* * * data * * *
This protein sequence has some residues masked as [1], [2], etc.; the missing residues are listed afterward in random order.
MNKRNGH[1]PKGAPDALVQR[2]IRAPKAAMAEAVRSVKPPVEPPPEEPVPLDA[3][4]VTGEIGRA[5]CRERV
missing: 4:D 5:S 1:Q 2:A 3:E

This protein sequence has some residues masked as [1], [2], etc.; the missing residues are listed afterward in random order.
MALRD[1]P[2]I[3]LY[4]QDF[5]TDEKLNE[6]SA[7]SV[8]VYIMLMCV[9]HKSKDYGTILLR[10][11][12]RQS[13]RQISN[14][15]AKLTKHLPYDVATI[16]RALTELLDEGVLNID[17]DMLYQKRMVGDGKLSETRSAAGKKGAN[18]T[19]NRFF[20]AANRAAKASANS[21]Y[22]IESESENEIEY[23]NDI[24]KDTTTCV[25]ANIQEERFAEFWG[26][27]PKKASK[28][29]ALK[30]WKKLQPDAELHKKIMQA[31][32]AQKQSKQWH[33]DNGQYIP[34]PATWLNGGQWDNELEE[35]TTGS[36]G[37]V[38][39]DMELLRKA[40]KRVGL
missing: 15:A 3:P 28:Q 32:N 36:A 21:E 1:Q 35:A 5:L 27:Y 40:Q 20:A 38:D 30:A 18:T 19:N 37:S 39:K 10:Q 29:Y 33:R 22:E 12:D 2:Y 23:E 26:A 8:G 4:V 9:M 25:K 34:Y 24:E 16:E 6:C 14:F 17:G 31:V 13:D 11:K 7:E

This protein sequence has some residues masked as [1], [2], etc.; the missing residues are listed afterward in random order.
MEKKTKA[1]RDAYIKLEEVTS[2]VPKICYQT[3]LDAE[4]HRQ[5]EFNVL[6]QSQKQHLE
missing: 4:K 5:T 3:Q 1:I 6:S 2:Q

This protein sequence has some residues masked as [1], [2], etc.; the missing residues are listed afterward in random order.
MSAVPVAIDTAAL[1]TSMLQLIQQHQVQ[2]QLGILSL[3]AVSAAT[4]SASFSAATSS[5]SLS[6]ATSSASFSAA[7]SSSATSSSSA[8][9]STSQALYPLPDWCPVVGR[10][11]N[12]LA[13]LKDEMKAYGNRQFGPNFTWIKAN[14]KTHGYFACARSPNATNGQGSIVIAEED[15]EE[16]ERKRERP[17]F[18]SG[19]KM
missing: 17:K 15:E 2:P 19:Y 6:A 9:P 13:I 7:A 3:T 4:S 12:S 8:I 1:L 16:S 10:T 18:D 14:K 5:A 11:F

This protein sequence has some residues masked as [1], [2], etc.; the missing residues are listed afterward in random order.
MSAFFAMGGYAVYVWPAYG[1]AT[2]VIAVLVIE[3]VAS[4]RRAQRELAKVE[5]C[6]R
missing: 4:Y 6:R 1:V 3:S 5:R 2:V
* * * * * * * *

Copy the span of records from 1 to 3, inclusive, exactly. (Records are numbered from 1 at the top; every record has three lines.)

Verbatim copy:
This protein sequence has some residues masked as [1], [2], etc.; the missing residues are listed afterward in random order.
MNKRNGH[1]PKGAPDALVQR[2]IRAPKAAMAEAVRSVKPPVEPPPEEPVPLDA[3][4]VTGEIGRA[5]CRERV
missing: 4:D 5:S 1:Q 2:A 3:E

This protein sequence has some residues masked as [1], [2], etc.; the missing residues are listed afterward in random order.
MALRD[1]P[2]I[3]LY[4]QDF[5]TDEKLNE[6]SA[7]SV[8]VYIMLMCV[9]HKSKDYGTILLR[10][11][12]RQS[13]RQISN[14][15]AKLTKHLPYDVATI[16]RALTELLDEGVLNID[17]DMLYQKRMVGDGKLSETRSAAGKKGAN[18]T[19]NRFF[20]AANRAAKASANS[21]Y[22]IESESENEIEY[23]NDI[24]KDTTTCV[25]ANIQEERFAEFWG[26][27]PKKASK[28][29]ALK[30]WKKLQPDAELHKKIMQA[31][32]AQKQSKQWH[33]DNGQYIP[34]PATWLNGGQWDNELEE[35]TTGS[36]G[37]V[38][39]DMELLRKA[40]KRVGL
missing: 15:A 3:P 28:Q 32:N 36:A 21:E 1:Q 35:A 5:L 27:Y 40:Q 20:A 38:D 30:A 18:T 19:N 37:S 39:K 10:Q 29:Y 33:R 22:E 12:D 2:Y 23:E 26:A 8:G 4:V 9:M 25:K 34:Y 24:E 16:E 6:C 14:F 17:G 31:V 13:D 11:K 7:E

This protein sequence has some residues masked as [1], [2], etc.; the missing residues are listed afterward in random order.
MEKKTKA[1]RDAYIKLEEVTS[2]VPKICYQT[3]LDAE[4]HRQ[5]EFNVL[6]QSQKQHLE
missing: 4:K 5:T 3:Q 1:I 6:S 2:Q